F. Anstey was born Thomas Anstey Guthrie on August 8, 1856. He began using the pseudonym F. Anstey after an editor included a typo in his byline, replacing his first initial with an F. He published under both the F. Anstey name and his own name. He died on March 10, 1934.
Trained as a lawyer, Anstey frequently used his legal background in his books and novels, most of which were humorous. He was a frequent contributor to Punch. In addition to fiction, he also produced plays. Over the years, many of his stories have been turned into films, most recently the 1988 film Vice Versa, starring Judge Reinhold and Fred Savage, based on his 1882 book of the same title.
“The Adventure of the Snowing Globe” was originally published in the December 1905 issue of The Strand Magazine, edited by George Newnes. The following year, Anstey included the story in his collection Salted Almonds. In 1996, Peter Haining chose the story for his anthology The Wizards of Odd: Comic Tales of Fantasy, which has been translated, along with the story, into German. Mike Ashley used the story in his 2012 anthology Dreams and Wonders: Stories from the Dawn of Modern Fantasy. In 2013, the story was translated into Russian for inclusion in an anthology.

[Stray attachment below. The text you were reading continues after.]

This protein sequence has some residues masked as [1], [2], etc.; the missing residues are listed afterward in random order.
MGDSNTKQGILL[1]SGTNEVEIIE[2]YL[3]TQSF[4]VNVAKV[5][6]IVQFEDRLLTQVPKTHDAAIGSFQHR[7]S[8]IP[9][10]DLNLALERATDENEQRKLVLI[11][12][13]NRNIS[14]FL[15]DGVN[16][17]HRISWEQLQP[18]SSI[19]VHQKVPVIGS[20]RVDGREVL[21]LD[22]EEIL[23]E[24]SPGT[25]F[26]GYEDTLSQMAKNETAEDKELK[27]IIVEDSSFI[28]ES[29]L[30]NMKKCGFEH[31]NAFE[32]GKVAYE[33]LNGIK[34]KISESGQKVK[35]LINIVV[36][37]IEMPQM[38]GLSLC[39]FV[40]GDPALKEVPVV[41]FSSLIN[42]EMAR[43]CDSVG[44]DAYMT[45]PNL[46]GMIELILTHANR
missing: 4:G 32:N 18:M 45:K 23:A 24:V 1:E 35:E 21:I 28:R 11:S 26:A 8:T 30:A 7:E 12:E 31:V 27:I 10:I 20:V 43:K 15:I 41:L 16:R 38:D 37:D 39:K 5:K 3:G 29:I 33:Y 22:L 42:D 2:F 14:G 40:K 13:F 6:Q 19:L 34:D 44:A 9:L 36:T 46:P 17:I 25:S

Anstey’s “The Adventure of the Snowing Globe” is almost a proof of the adage that to a man with a hammer every problem looks like a nail. Anstey’s narrator is, like Anstey, a lawyer. When he is magically transported into a snowglobe where a princess is held captive in a castle by her evil uncle, who has set a dragon to guard her, Anstey’s character resorts to legal means to free her, thinking of what motions he can file with the court, down to the level of naming the laws that he would bring to bear.
The princess, of course, understands the situation better than the attorney, but she can only conceive of a knight rescuing her and is tied into the paradigm as much as the narrator is tied to his legalistic one. The big difference, of course, being that the princess understands life within the snowglobe kingdom much better than the narrator does.
Anstey builds a divide between the princess and the lawyer by providing them with very different speech patterns. Both speak formally, but the princess and her seneschal speak in an archaic manner, while the lawyer speaks in an Edwardian manner, as if he were addressing a judge.